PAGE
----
Politics & Business

What We Make Now: Old Line Spirits


It’s been about three years since Arch Watkins and Mark McLaughlin opened Old Line Spirits in East Baltimore, an area rich in distilling history with Seagram’s in nearby Dundalk and Standard Distillers on Lombard operating back in the day.

Baltimore’s distilling industry is now bouncing back, as Baltimore Spirits Co. and Sagamore Spirit are populating local shelves and bars along with Old Line.

But unlike those operations, Old Line is creating something entirely new to Baltimore: an American single-malt whiskey.

DPW worker may have posted bigoted tweets on the clock, OIG says he no longer works there

Image via YouTube.

A Department of Public Works employee who made racist, anti-Semitic, anti-LGBT and pro-Nazi posts on social media may have done so while on the clock for the city, according to a new report from the Office of the Inspector General.

But no further action can be taken because Crescenzo Gizzi, who wrote on his LinkedIn profile that he worked as a project analyst with the agency’s Office of Engineering and Construction, is no longer employed by the city.

With city’s trash still in headlines, Young and residents tout BMORE Beautiful program

Photo via Wikimedia Commons

With volunteer crews still fanning out to pick up trash after President Trump’s derogatory comments calling Baltimore “a disgusting, rat and rodent infested mess,” Mayor Bernard C. “Jack” Young and local community leaders today touted the efforts they’re already making to keep neighborhoods clean.

At a press conference at City Hall, they highlighted the work of BMORE Beautiful, a program that provides resources to neighborhood associations to keep their communities clean.

Burnett’s bill would force vacant property owners to post a sign or a pay a fine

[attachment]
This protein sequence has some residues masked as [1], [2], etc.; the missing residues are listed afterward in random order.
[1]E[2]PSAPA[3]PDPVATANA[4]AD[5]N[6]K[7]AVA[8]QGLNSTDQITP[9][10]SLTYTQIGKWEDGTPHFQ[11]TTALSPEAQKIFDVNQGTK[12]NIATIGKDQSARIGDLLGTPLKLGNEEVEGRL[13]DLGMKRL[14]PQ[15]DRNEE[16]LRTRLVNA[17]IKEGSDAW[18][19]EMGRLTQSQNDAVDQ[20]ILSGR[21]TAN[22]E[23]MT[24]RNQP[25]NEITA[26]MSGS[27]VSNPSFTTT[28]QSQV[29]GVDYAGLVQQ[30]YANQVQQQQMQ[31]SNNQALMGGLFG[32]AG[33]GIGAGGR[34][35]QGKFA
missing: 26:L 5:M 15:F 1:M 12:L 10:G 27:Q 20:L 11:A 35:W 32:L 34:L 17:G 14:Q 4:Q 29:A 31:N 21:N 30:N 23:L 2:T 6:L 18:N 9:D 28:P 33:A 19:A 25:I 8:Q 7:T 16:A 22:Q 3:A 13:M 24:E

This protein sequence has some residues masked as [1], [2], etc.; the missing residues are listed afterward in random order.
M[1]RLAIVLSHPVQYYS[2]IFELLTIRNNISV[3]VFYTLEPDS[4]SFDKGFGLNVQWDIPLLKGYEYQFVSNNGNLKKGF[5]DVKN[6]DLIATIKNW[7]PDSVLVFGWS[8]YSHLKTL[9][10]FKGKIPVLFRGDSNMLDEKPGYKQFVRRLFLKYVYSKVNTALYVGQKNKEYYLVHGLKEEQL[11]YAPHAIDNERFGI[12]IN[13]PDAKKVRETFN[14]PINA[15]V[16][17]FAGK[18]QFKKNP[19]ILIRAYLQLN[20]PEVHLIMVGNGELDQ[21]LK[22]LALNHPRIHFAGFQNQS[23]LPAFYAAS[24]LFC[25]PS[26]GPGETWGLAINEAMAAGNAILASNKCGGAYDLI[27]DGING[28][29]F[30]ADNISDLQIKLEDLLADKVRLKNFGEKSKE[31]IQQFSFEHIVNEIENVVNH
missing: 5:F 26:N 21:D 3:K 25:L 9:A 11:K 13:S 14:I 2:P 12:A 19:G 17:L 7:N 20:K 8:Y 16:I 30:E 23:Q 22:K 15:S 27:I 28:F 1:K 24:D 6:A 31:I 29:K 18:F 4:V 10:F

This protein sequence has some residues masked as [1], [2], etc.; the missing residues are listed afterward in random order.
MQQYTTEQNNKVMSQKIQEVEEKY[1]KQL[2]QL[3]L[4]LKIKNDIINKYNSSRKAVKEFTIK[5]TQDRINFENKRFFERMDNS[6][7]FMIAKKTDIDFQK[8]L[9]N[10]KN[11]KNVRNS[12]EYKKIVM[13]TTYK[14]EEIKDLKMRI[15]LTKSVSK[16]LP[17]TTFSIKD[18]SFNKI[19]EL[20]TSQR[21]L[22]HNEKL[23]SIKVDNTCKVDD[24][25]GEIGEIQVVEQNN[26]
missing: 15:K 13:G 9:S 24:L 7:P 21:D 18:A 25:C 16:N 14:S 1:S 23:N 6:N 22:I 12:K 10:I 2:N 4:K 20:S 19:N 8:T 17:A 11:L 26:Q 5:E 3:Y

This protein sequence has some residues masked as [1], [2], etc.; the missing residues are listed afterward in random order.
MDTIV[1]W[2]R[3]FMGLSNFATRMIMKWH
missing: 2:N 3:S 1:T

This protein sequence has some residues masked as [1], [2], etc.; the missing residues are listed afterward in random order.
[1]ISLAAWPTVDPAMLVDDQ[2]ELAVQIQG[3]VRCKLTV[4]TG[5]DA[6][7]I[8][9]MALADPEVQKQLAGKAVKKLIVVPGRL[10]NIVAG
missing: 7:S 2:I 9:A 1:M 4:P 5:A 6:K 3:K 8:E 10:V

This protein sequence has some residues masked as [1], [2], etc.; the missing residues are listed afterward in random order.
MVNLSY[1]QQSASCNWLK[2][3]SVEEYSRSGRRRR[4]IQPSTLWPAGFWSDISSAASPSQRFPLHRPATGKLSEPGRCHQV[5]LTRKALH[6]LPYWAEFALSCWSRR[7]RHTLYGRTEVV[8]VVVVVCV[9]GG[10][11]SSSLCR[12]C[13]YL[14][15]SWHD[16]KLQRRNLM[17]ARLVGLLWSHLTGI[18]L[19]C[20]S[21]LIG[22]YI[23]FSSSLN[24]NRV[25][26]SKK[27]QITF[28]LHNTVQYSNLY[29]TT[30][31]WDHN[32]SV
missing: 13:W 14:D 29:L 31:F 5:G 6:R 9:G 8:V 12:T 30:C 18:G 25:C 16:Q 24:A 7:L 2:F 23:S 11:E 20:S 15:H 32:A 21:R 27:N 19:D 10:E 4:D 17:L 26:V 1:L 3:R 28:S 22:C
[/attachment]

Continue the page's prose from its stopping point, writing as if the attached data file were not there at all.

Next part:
Photo by Melissa Archer/Baltimore Heritage, via Flickr

Tired of the thousands of vacant structures blighting city neighborhoods, Councilman Kristerfer Burnett is proposing a new way for Baltimore to hold negligent owners accountable.

MD joins lawsuit over ‘public charge’ immigration rule; Young calls policy ‘anti-immigrant’

Photo by J.M. Giordano.

Mayor Bernard C. “Jack” Young today slammed the final version of a Department of Homeland Security rule that would make it harder for immigrants to be admitted to the United States if they receive public assistance, saying the policy adversely affects people of color and is “anti-immigrant.”

Councilman asks public to opine on DOT, sets hearings on agency staffing, traffic signals, more

Photo by Elvert Barnes, via Flickr

With new leadership at the Department of Transportation and a standalone committee now overseeing issues like buses, bike lanes and parking, the ways that people navigate the city are getting fresh scrutiny.

The chair of that new committee, Councilman Ryan Dorsey, today announced a half-dozen hearings at City Hall on subjects ranging from the city’s at-times out-of-sync traffic lights to DOT’s “operational and staffing challenges.”

Outgoing Councilman Ed Reisinger backs Phylicia Porter for his seat

Image via Facebook.

Outgoing City Councilman Ed Reisinger (D-10th District) has endorsed healthcare consultant and Democratic Central Committee member Phylicia Porter in the upcoming election to fill his seat, Porter’s campaign announced today.

The two will appear together during a Sept. 16 campaign event at Baltimore Soundstage.

Young signs executive order firming up support for Baltimore immigrants

Photo via U.S. Immigrations and Customs Enforcement/Flickr

Baltimore’s mayor today signed an executive order reaffirming a citywide commitment to immigrant families, weeks after President Donald Trump’s administration threatened immigration raids in Baltimore and nine other U.S. cities.

What We Make Now: Samuelson’s Diamonds

Master jeweler Eric Sanchez inspects a diamond ring before beginning repairs. Photo by J.M. Giordano.

Baltimore to Saratoga streets. Park Avenue to Howard Street. Names of jewelers like Samuelson’s, Fetting, Arminger’s and Booke used to pepper the Midtown area. Today they’re just empty storefronts, with a few newer jewelry shops thrown in.

Scott’s priorities: Lower city election voting age, trim spending board and more

Photo via Councilman Brandon Scott/Facebook

The president of Baltimore’s City Council this morning announced a list of more than two dozen planned bills and priorities for the rest of 2019 and all of 2020, steps he said can help the city turn itself around by prioritizing young people, enforcing equity in policymaking, fighting crime collaboratively and holding officials more accountable.